Sequoia Capital partner says firm was "misled" by FTX
Sequoia Capital partner Alfred Lin said on Thursday at an event in San Francisco that the firm believes it was misled by FTX when it invested in the company.
Why it matters: Sequoia, which is widely regarded as the most successful venture capital firm in Silicon Valley, has faced a lot of questions over its investment in the collapsed crypto exchange.
Flashback: Sequoia Capital invested a total of $225 million into FTX in 2021 ($150 million of it came from its $6.5 billion growth fund, the rest from its hedge fund).
- After the exchange's collapse in November, the firm wrote down both investments to zero.
What he's saying: “We looked at balance sheets and organizational charts of where the subsidiaries were … Alameda [Research] was not in any of the organizational charts,“ Lin told StrictlyVC's Connie Loizos on stage.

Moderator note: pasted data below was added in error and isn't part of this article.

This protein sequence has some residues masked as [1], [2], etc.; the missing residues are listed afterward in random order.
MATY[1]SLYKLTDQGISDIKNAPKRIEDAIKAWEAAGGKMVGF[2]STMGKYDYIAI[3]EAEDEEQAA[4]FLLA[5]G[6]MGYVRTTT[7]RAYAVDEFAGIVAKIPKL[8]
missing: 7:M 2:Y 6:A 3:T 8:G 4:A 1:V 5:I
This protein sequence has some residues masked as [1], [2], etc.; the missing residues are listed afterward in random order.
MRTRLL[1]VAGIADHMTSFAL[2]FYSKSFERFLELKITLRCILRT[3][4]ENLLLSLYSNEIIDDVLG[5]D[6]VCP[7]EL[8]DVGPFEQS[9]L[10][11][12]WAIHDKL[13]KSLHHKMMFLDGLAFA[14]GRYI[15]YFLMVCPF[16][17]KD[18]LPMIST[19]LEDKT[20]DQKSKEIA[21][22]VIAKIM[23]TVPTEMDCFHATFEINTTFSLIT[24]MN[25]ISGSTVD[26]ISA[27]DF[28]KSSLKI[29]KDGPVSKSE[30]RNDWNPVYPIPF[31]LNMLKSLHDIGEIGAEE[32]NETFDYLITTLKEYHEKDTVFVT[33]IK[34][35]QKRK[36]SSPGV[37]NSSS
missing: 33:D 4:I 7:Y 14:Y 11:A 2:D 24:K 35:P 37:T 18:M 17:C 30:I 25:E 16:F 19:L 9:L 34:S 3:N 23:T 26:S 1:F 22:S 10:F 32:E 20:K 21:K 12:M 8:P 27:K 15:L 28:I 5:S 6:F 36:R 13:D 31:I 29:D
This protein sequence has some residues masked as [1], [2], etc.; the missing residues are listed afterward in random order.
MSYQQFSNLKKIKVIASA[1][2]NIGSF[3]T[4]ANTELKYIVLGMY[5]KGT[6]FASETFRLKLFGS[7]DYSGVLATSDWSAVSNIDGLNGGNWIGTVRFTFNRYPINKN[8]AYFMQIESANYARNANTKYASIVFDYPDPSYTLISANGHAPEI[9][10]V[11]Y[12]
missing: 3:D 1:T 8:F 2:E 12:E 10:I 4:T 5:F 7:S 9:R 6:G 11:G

- "We asked if those companies are independent and we were told that they were."
- Both FTX and trading firm Alameda Research were founded by Sam Bankman-Fried, though their close relationship (Alameda had the ability to borrow FTX customer funds) was not disclosed.
Between the lines: "What gets me is not that we made the investment, it's the year-and-a-half of working relationship after the investment and I still didn't see it — and that's difficult," Lin added.
- He also explained that, while in theory Sequoia Capital could have asked for a seat on FTX's board, it owned less than 1% of the company, so it's not something it would have gotten.
On FTX founder Sam Bankman-Fried, Lin said he feels bad for him that he felt he had to resort to the actions he took to raise funding and prop up the company. But he added that the CEO, who has pleaded not guilty to charges that include fraud and money laundering, will get his day in court and be judged by a jury.
1 VC thing: Lin also disclosed that Sequoia Capital is currently charging limited partners fees based on capital invested (instead of capital committed) for both its crypto fund and its ecosystem fund.